6 Ways to Find Out Which Sport is Best for Your Child

6 Ways to Find Out Which Sport is the Best for Your Child

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You want to do what’s best for your child – to foster their future success in life and also to help them to be the best that they can be right now, while they’re still children. We all know that a key to life is to have balance and to be well rounded. In the pursuit of that, it’s easy to push kids into lots of activities that might in reality not be as helpful for them as we’d like to think.

Why Sports?

There’s no doubt that physical activity is great for kids, and according to Aspen Project Play, when children play sports they’re more likely to be physically active as teens and as adults. Sports are great for mental and emotional development as well as physical fitness.

When guiding your kids to a sport, you don’t have to make all of the decisions: you’ve got the perfect partner right there in your child! Even with that great decision maker by your side, you’re likely still going to find yourself in need of some help, so here are 6 ways to find out which sport is best for your child.

Be Open

This is number one for a reason: it’s the most important. Throughout the process of choosing a sport with your child, it’s absolutely necessary that you stay open to lots of possibilities. This means both being open to a wide variety of sports while you’re choosing, and also being open to various paths within a given sport, as well as being open to moving on when the time feels right.

Play the Long Game

Talk to your child early on about what their goals are for participating in sports. If your child’s long game is to go to college on a track and field scholarship, then you’d better be sure that they’re running. Also, think about what supports are available to your child in your local area – is there room for them to grow within the sport given the classes that are offered?

Define Success

This doesn’t mean winning. Does success mean that your child makes it for a whole season of soccer? Maybe. Or maybe success is finding the courage to participate in a karate tournament, not necessarily coming home with a trophy. Success is about your child living up to their abilities, not about what some outside definition might be.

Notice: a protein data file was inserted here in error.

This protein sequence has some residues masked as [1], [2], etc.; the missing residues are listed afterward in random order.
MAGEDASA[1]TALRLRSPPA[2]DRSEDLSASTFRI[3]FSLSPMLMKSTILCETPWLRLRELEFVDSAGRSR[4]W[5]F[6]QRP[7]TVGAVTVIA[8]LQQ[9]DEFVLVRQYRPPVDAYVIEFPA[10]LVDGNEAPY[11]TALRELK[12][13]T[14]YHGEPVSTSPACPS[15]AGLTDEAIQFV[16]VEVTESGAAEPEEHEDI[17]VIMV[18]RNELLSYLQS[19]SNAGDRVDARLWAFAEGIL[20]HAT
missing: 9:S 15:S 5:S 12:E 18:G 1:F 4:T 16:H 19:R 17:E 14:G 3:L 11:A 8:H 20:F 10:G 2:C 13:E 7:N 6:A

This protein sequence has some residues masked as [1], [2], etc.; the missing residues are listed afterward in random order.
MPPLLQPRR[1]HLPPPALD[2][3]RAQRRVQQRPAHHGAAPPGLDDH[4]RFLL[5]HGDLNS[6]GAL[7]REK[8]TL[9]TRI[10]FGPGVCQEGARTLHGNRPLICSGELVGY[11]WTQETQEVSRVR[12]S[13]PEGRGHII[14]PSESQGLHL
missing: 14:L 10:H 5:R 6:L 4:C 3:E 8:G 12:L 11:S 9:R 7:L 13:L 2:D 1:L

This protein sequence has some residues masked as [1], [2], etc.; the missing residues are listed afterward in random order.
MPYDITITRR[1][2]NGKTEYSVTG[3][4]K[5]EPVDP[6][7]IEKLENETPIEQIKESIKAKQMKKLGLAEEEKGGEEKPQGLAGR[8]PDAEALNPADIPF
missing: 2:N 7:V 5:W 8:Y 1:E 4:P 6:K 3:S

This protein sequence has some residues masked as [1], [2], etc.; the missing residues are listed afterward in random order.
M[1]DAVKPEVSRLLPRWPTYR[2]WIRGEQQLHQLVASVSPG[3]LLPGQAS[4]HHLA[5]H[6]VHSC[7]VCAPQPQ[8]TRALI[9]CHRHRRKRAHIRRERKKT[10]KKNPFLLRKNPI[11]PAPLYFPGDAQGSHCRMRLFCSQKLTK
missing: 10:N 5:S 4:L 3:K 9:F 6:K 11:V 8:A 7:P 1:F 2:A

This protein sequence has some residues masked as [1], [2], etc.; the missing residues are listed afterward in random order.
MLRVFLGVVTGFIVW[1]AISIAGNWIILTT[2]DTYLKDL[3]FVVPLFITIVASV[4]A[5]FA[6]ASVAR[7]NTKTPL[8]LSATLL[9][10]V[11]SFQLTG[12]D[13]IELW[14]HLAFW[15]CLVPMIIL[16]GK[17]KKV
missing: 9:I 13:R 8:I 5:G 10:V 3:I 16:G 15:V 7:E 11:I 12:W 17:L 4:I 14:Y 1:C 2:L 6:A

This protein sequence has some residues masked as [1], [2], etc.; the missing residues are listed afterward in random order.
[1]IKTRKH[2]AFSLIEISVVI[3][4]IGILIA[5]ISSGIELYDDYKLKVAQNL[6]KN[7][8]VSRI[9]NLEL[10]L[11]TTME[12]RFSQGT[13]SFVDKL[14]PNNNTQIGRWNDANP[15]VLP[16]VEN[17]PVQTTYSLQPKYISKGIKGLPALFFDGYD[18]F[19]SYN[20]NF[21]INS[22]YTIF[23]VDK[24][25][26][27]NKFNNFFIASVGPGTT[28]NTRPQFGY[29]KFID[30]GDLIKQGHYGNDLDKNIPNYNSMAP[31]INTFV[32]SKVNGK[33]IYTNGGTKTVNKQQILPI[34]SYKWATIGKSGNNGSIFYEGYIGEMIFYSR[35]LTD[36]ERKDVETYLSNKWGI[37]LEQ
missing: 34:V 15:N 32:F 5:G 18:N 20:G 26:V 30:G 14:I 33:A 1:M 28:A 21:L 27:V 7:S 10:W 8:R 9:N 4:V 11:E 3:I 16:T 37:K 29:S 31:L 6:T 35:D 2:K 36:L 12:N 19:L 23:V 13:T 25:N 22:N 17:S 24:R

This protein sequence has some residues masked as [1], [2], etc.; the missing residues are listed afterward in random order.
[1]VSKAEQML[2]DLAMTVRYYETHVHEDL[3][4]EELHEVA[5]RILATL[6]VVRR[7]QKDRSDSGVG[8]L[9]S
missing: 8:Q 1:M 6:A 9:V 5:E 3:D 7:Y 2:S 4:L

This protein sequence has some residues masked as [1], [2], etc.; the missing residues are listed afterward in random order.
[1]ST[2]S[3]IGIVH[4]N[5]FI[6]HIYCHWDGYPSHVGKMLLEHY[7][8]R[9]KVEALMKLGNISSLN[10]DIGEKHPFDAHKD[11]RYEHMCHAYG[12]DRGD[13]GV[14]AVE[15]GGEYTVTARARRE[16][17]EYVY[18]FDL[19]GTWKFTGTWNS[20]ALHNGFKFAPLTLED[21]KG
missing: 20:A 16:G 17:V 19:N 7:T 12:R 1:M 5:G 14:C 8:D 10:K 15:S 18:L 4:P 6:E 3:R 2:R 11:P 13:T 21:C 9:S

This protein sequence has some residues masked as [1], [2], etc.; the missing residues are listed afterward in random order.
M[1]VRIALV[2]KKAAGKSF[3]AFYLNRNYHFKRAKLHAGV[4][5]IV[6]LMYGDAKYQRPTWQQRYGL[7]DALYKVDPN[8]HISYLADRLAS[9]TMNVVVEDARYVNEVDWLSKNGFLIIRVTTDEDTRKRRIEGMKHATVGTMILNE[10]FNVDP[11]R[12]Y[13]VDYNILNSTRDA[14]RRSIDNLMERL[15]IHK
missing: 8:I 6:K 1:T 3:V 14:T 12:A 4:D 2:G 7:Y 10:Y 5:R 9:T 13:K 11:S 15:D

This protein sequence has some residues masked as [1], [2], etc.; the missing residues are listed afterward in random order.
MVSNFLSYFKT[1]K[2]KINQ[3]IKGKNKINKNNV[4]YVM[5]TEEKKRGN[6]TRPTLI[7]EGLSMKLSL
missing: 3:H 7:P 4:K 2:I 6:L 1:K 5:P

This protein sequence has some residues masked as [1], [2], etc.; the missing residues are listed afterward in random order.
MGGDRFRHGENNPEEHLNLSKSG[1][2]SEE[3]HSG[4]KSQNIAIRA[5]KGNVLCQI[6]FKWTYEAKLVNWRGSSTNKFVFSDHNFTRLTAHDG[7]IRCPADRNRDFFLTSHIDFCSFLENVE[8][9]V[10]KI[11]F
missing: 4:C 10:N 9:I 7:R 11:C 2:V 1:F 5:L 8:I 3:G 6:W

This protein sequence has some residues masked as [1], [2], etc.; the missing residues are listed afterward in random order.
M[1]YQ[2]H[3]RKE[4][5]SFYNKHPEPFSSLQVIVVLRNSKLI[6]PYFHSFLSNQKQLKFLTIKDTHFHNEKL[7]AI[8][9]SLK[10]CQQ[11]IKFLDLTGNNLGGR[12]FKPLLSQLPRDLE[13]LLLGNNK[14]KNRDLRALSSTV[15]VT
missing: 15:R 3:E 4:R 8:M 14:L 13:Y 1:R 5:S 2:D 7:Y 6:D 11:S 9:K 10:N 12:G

Consider Personality

What is your child’s personality? Do they get a lot out of being around other children, or are they more solitary? You might choose gymnastics for a child who likes to work individually, whereas baseball requires a hefty amount of working together with other players on the field. The big divide here is individual versus team sports.  Also think here about the kind of culture that surrounds the sport that you’re looking at and whether it’s going to be a good match. Some sports are driven by a coach, who gives orders, while others allow kids to guide their own direction. Whatever you do, look for something that is going to be relevant to your child’s strengths.

Gauge Interest Level

This one might sound like a no-brainer, but we’re going to emphasize it here in any case, because it is essential. Talk to your children about what interests they have, no matter how unusual or whether you’re interested in it. And don’t just sign them up as soon as you find a sport- get some free trial lessons, watch tons of videos on the internet, visit some live games and talk to other families who’ve been part of this sport to see whether the sport is really what you or your child imagine it to be. The one thing that you have to be careful of is fostering sports that are age appropriate. For instance boxing isn’t recommended for kids below age 7, so this might be an interest that you need to guide towards another direction.

Factor in Cost

We almost hate to say this one at all, but it is a worthwhile aspect to consider. Some sports are quite expensive, even for young children. Be sure that you know all of the costs that might come up in the future, as well as being well aware of the startup costs associated with a sport. Equipment, lessons, seminars, special events, etc. It is almost always the case that sports will cost you more than you think at first glance. That doesn’t mean that you say no, it just means that you don’t get hit with anything that you’re not ready for later.

Here’s a chart of some of the costs of the equipment for three popular sports, all with pricing taken from Amazon.

Baseball

 


Total: $125+


 

Tennis

 


Total: $135+


Kart Racing


Total: $430+


Remember the Journey

Sports are as much about losing as they are about winning. Your child doesn’t have to be first place in order to get something out of the experience, in fact they’ll often get more out of losing as it will teach them how to pick themselves up again and keep going after a loss. So by that same token, look for sports that encourage your child to grow through both winning and losing!

Feel Good About Sports & Your Child

Sports offer children the chance to learn and grow physically, emotionally and mentally. They exercise the body and the mind, contributing to a well-rounded child who then grows into a well-rounded adult. Don’t be discouraged by the process of finding the right sport for your child, rather enjoy the process of finding the best fit.

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